Several clinical trials have demonstrated the efficacy of ART prophylaxis during pregnancy and through breastfeeding [3–9]. Universally, these regimens have been shown to reduce mother-to-child HIV transmission; however, study design and primary endpoints have differed from trial to trial. Perhaps most similar to our study is the Kesho Bora study, a randomized controlled trial conducted in Kenya, Burkina Faso, and South Africa. Participants in Kesho Bora were randomized to receive either ART prophylaxis from 28 to 34 weeks gestation through breastfeeding or short-course antenatal ZDV and peripartum NVP. At 12 months postpartum, the risk of HIV infection or death was lower in the intervention group when compared with the control group (5.4 vs. 9.5%; P = 0.029), findings that approximate those of our study.
A strength of our study was its focus on field effectiveness, which considered program attrition over time. However, this ‘real world’ perspective also led to analytical challenges as well. For example, women who met immunologic criteria for HIV treatment in the control facilities were immediately referred to the nearest antiretroviral therapy clinic – typically the Kafue District Hospital – prior to 28 weeks gestation. Women in the intervention facilities were not referred in the same manner; in our integrated service model, they could access antiretroviral therapy on site. Because we did not include CD4 cell count eligibility criteria for the study, these differences in patient management led to imbalances between the comparison populations. We attempted to account for these differences in our secondary analysis, which restricted the study population to infants whose mothers had CD4 cell counts more than 350 cells/μl. We were reassured to find that results in this sub-analysis were consistent with those of the larger study cohort.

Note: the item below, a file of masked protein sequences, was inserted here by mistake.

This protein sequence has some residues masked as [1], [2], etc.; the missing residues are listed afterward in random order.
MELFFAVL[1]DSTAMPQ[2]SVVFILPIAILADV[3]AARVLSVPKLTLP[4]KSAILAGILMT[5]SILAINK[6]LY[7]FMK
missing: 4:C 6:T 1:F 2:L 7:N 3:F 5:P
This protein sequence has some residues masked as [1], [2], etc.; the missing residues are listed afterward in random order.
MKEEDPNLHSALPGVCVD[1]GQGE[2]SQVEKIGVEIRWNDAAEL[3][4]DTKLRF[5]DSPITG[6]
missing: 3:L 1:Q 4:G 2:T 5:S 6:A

We observed a greater than two-fold hazard for stopping breastfeeding before 12 months in the control group, even after adjusting for baseline participant characteristics. Although we used a core group of study nurses, many factors – including differences in counseling – could have contributed to this incongruity. Breastfeeding cessation may also have been influenced by the perception that ART prophylaxis during breastfeeding imparts additional protection against mother-to-child HIV transmission. If confirmed, this change in maternal infant feeding behavior could present an important collateral benefit of ART prophylaxis.
As part of our analysis, we sought to determine the extent of follow-up losses in our programmatic cohort. We found that at 12 months of age nearly one-fifth of infants had no study outcome and could not be traced. This high percentage is concerning, but in line with other reports. Myer et al. showed that 19% of women pregnant at initiation of ART were lost to follow-up after 1 year . Similarly, Kaplan et al. showed 32% of pregnant women who initiated ART were lost to follow-up after 3 years . Among women in the intervention group whose infants were retained in care, only 35% demonstrated optimal adherence to their three-drug regimen as measured by medication possession ratio. This is significantly lower than previous findings in nonpregnant adults on ART, but consistent with studies of pregnant women [15,22]. Evidence-based strategies are clearly needed to improve retention and adherence among pregnant and postpartum populations, particularly as Ministries of Health move to Option B or Option ‘B+’ (i.e., initiation of lifelong antiretroviral therapy in pregnancy irrespective of CD4 cell count for PMTCT) . As most women in this population will be asymptomatic , there may be less motivation to adhere to long-term treatment once the risk of HIV transmission to the infant has passed.